Organise: getting started

Like Fashion Fictions?

Want to get involved by running your own Fashion Fictions activity? 

The project has an open ethos: anyone, anywhere can organise an activity. We’re delighted that this invitation has been taken up in communities, schools and universities around the world, with over 3000 people taking part so far and more than forty people in our Organisers Network.

To get started, read this introductory page before exploring possible approaches on the Methods of organising page.

Workshop participants fashioning garments from discarded curtains and straps.

Frequently asked questions

What does a Fashion Fictions activity look like?

Fashion Fictions activities are really varied. They can incorporate any of the three stages – writing fictions (Stage 1 – Worlds), creating prototypes (Stage 2 – Explorations) and enacting worlds (Stage 3 – Enactments) – individually or in combination. They vary in duration from a short one-off workshop to an extended project, and can take place in person or online.

They can involve just a few people or a larger group. The participants might be a group of friends, a class of schoolchildren, a local guild or enthusiast group, a cohort of students, people visiting a festival or an international network.

You can plan an activity to suit your particular context and interests.

What are the benefits of taking part?

Participants have told us that they find Fashion Fictions activities to be fun and creative as well as thought-provoking. Organisers often appreciate the project’s imaginative, playful and speculative approach as a novel way of exploring issues of sustainability and social justice in relation to fashion.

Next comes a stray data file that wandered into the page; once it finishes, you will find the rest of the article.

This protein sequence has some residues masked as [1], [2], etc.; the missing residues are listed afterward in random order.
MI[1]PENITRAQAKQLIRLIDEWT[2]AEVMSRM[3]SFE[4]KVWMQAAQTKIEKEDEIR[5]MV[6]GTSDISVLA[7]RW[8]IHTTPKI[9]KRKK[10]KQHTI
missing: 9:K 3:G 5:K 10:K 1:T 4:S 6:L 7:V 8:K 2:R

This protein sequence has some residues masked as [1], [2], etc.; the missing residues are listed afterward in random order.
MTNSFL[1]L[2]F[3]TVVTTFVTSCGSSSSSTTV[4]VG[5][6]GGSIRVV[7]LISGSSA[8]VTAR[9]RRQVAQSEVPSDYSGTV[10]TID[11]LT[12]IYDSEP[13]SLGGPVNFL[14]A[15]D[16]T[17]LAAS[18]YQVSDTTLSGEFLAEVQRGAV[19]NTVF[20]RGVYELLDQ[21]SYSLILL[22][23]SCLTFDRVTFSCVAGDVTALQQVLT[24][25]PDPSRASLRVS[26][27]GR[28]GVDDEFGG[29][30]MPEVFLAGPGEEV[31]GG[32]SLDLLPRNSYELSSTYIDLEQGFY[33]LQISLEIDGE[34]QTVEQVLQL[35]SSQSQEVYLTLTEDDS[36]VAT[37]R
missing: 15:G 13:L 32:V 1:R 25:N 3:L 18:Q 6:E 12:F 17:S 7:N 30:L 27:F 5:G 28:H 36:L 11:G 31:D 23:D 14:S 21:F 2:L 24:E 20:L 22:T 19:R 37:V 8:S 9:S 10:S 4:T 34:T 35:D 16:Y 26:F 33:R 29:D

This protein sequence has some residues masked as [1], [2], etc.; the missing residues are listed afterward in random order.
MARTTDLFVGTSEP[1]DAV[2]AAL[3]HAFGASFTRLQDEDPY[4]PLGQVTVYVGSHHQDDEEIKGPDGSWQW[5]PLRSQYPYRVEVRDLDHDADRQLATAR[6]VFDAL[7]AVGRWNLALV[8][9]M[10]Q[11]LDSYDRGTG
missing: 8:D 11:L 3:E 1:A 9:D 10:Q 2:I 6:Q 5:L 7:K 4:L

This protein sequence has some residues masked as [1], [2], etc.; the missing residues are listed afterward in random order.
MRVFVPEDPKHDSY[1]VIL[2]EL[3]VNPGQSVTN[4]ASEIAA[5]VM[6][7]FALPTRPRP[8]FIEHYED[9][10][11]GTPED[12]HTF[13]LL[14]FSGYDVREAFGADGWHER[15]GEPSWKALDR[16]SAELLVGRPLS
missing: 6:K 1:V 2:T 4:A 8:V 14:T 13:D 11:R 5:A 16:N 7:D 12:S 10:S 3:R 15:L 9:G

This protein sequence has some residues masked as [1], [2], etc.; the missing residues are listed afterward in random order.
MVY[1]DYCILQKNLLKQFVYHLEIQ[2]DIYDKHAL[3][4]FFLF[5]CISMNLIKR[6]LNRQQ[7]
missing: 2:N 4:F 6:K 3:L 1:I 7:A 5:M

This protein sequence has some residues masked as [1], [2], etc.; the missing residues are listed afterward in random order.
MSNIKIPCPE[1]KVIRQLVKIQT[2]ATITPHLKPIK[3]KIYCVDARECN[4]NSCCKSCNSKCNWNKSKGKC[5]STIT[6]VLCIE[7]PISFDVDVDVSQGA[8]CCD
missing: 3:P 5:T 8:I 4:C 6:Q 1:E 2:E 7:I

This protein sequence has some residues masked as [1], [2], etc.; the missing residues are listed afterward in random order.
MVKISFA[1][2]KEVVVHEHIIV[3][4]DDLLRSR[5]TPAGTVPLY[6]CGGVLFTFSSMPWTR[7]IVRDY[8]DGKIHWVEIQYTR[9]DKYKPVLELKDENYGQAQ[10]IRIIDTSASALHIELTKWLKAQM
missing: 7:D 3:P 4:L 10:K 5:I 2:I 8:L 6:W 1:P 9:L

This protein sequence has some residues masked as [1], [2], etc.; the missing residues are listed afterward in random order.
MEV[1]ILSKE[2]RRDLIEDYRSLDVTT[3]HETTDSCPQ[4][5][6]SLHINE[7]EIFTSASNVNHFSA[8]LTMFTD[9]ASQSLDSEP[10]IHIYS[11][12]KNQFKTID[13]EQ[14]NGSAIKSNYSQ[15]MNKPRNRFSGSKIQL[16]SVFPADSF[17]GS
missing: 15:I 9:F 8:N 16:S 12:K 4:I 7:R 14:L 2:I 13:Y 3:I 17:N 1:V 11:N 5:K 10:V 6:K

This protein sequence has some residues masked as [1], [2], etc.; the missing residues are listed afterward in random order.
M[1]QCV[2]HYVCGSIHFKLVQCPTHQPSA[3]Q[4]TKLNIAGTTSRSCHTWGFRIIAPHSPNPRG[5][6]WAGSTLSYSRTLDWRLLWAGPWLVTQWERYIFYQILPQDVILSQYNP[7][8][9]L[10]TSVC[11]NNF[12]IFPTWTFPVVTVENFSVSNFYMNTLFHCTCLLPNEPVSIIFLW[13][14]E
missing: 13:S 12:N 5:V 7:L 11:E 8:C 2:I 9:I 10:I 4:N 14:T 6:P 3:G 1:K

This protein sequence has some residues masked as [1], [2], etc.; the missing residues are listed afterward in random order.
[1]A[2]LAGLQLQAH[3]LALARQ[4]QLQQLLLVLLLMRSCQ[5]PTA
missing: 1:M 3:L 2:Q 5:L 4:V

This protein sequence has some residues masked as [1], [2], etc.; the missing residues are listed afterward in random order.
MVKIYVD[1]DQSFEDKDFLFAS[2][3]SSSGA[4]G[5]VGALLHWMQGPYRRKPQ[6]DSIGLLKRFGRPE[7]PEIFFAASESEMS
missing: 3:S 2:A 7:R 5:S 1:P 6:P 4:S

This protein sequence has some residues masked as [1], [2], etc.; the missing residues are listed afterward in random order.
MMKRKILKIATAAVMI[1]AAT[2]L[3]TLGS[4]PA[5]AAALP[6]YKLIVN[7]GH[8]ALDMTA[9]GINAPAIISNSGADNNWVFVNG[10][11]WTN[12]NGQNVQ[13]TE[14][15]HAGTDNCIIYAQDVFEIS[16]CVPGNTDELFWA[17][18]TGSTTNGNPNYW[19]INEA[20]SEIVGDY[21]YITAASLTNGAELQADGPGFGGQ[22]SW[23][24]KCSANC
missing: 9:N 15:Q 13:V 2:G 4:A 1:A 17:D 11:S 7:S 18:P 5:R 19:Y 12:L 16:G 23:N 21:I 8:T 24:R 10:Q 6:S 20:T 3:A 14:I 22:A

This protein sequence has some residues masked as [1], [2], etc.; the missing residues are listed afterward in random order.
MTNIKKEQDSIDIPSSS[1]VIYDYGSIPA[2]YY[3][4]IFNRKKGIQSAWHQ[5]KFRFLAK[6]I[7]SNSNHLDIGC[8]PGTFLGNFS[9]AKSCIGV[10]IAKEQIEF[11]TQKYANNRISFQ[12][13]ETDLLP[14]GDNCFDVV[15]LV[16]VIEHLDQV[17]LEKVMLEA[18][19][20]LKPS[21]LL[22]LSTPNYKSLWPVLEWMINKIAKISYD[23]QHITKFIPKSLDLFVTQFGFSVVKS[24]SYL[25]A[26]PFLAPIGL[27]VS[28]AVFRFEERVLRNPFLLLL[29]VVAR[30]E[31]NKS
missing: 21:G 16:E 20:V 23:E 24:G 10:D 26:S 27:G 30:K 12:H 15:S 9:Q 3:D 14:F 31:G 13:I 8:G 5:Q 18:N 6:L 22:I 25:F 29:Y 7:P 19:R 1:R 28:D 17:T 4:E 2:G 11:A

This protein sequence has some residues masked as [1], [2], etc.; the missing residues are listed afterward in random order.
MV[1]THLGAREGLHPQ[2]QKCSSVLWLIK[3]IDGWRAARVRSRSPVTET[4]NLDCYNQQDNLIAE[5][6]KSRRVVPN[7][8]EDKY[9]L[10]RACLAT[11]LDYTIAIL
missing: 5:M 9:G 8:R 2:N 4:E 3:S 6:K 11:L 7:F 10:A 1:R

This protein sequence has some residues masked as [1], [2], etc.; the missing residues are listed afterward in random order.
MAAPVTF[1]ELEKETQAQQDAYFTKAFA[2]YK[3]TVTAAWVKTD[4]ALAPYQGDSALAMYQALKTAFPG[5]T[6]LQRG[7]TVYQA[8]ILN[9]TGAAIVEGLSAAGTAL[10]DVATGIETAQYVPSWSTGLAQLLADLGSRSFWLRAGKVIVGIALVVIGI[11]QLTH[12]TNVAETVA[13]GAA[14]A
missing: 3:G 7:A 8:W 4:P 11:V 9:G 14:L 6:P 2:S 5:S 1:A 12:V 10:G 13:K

We love to see people organising their own Fashion Fictions activities as it helps us to spread the word about the project and draws in diverse perspectives to the visions that we generate together.

Do I have to ask for permission to run a Fashion Fictions activity?

No! You don’t need to ask for permission to use the materials on the website to organise an activity. We are, though, always very happy to hear about activities that are being planned – email Amy to share your ideas. And don’t forget to tell us about your activity when it’s finished!

Am I qualified to run an activity?

No specific qualifications are needed to organise an activity! You might be an experienced facilitator or educator, or someone without any experience of coordinating an activity of this type. Enthusiasm is the most important thing 😊

Are there any rules about what I can or can’t do?

In general, our ethos is very open: we’re happy for you to run your activity however you wish. All of our resources are published under a Creative Commons licence, meaning that you can adapt them as needed. For example, you don’t have to stick to our workshop plans exactly – you can make changes to suit your particular situation.

Because Fashion Fictions is a kind of game, it does have some rules to frame the speculative activity. We ask you to stick to these rules to maintain the coherence of the project. You can find them in the familiarise yourself section, further down the page.

Other than that, the only rule is that you should tell us about your activity by filling in an online form when the activity is complete. This is crucial for us to understand how the project is developing and report to our funders.

Do I need lots of materials and equipment?

Not necessarily! Lots of the methods of organising require very little equipment (e.g. pen and paper).

What help is available?

There are various resources within this (Organise) section of the website that should help you to plan your activity. We don’t have the capacity to get involved in your activity directly but are happy to answer questions by email or have a chat online to help you develop your ideas: drop Amy a line to ask for help.

What is the Organisers Network and how can I join?

We launched the Organisers Network in 2022 as a way to support people running Fashion Fictions activities and as a space for mutual learning. The first network activity was an online workshop where members came together to explore and discuss ideas for activities they would like to run. In the future, we aim to create further opportunities for organisers to meet, exchange ideas and support each other.